• In streaming organized by SURA Inversiones, the former president of the Central Bank analyzed the effects that Covid-19 has had on the economy at a global and local level. Additionally, he shared a vision regarding what to expect for the coming months in our country.
The prominent economist and former president of the Central Bank, Vittorio Corbo, in a streaming conference organized by SURA Inversiones, analyzed the effects that Covid-19 has had on the economy at a global and local level. Additionally, he shared a vision of what to expect for in the coming months in the world and in our country. Not only did Corbo analyze in detail the effects but also the mitigation measures implemented to support individuals and companies in the context of this health crisis.
Firstly, he referred to the effects of the spread of the pandemic, generating important behavioral changes for both people and companies, which have been present mainly in three areas: supply, demand and the confidence of consumers and entrepreneurs. In Europe, for example, the drop in the confidence index has already reached the levels of the great financial crisis of 2008-2009.
However, the economist pointed out that after a swift initial spread, today we can observe a flattening of the contagion curve, a great willingness of the monetary, fiscal and regulatory authorities to support people and companies in this difficult situation and some advance in research of treatments and vaccines against Covid-19, and that partial figures in China, the first country hit by the virus, suggest that activity is beginning to slowly recover, especially in the manufacturing sector.
The economic costs
The short-term costs of confinement and social distancing measures, which were already high in China with a drop of 10% in GDP in Q1 compared to the previous quarter, are beginning to surface strongly in the rest of the world. In the European Union, on the other hand, GDP fell 3.8% this quarter, with 5.8% in France and 5.2% in Spain.
Given the drastic deterioration in the economic outlook and the greater uncertainty, the financial markets experienced strong corrections until mid-March.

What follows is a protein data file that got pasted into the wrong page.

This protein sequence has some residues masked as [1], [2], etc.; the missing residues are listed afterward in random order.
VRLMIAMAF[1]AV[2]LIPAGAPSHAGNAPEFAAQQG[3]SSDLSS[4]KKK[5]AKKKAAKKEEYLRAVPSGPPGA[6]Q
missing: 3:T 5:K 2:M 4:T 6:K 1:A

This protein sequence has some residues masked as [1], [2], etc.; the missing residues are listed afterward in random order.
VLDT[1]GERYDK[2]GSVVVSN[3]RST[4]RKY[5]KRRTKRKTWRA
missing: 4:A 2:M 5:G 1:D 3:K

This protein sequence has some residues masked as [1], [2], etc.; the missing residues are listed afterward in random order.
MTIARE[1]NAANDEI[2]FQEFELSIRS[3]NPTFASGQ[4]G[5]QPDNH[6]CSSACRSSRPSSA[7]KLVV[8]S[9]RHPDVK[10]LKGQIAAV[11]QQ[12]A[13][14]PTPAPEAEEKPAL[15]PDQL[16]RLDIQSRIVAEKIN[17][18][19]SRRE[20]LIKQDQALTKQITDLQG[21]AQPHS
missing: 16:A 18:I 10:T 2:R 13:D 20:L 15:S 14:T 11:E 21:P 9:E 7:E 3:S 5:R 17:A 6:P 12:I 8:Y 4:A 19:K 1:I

However, thanks to mitigation measures by the Federal Reserve (FED), the European Central Bank (ECB) and now the Bank of Japan, financial markets have stabilized, reducing financial tensions, and showing a recovery in stock prices, reduction in bond spreads and relief in tight liquidity.
Furthermore, tax authorities have been introducing support programs for families, workers and companies intended to help them endure the semi-paralysis of activities. Also, regulators have facilitated the expansion of credit, freeing excess capital from banks, especially industrial countries.
World economy perspectives
Growth projections of global economy have been drastically reduced and are subject to a high degree of uncertainty, mainly regarding the duration and extent of the pandemic, effects of the crisis on consumption patterns, effectiveness of macro policies mitigation measures and the time it takes to develop a vaccine.
Corbo said that "the world economy is moving toward the worst recession in the last 80 years, with a projection for a contraction of world GDP this year between 3 and 5%."
The Chilean economy had started a slow recovery towards the end of last year before Covid-19, when the collapse of demand has created new difficulties for SMEs to pay workers compensation and meet their debts, while containment measures result in a further deterioration of confidence, financial conditions, domestic and volume demands, and export prices.
This year's growth has a high degree of uncertainty, most likely it will be in the lower part of the range of -4.5 to -2% and that we may reach a double-digit unemployment rate from now until the end of the year.
In this context, Corbo assures that "authorities have responded with aggressive and focused fiscal and monetary policies thanks to the robust fiscal solvency, credibility of its Central Bank and the strength of the banking system and financial supervision."
Vision of SURA Investments
In turn, Renzo Vercelli, vice president of Voluntary Business at SURA Asset Management Chile, commented that
“we are facing a deep recession, which will impact on employment, companies and people's well-being. Governments and central banks are implementing economic stimulus and support plans never seen before; science is not competing for who gets a vaccine first, but working cooperatively, and therefore we are going to make it. But we have to control anxiety and think that a rebound in the markets does not imply that the worst is over. Because the recovery will be slow and fragile process at first. Developed countries are seeking to relax measures of social isolation; however, significant risks remain.”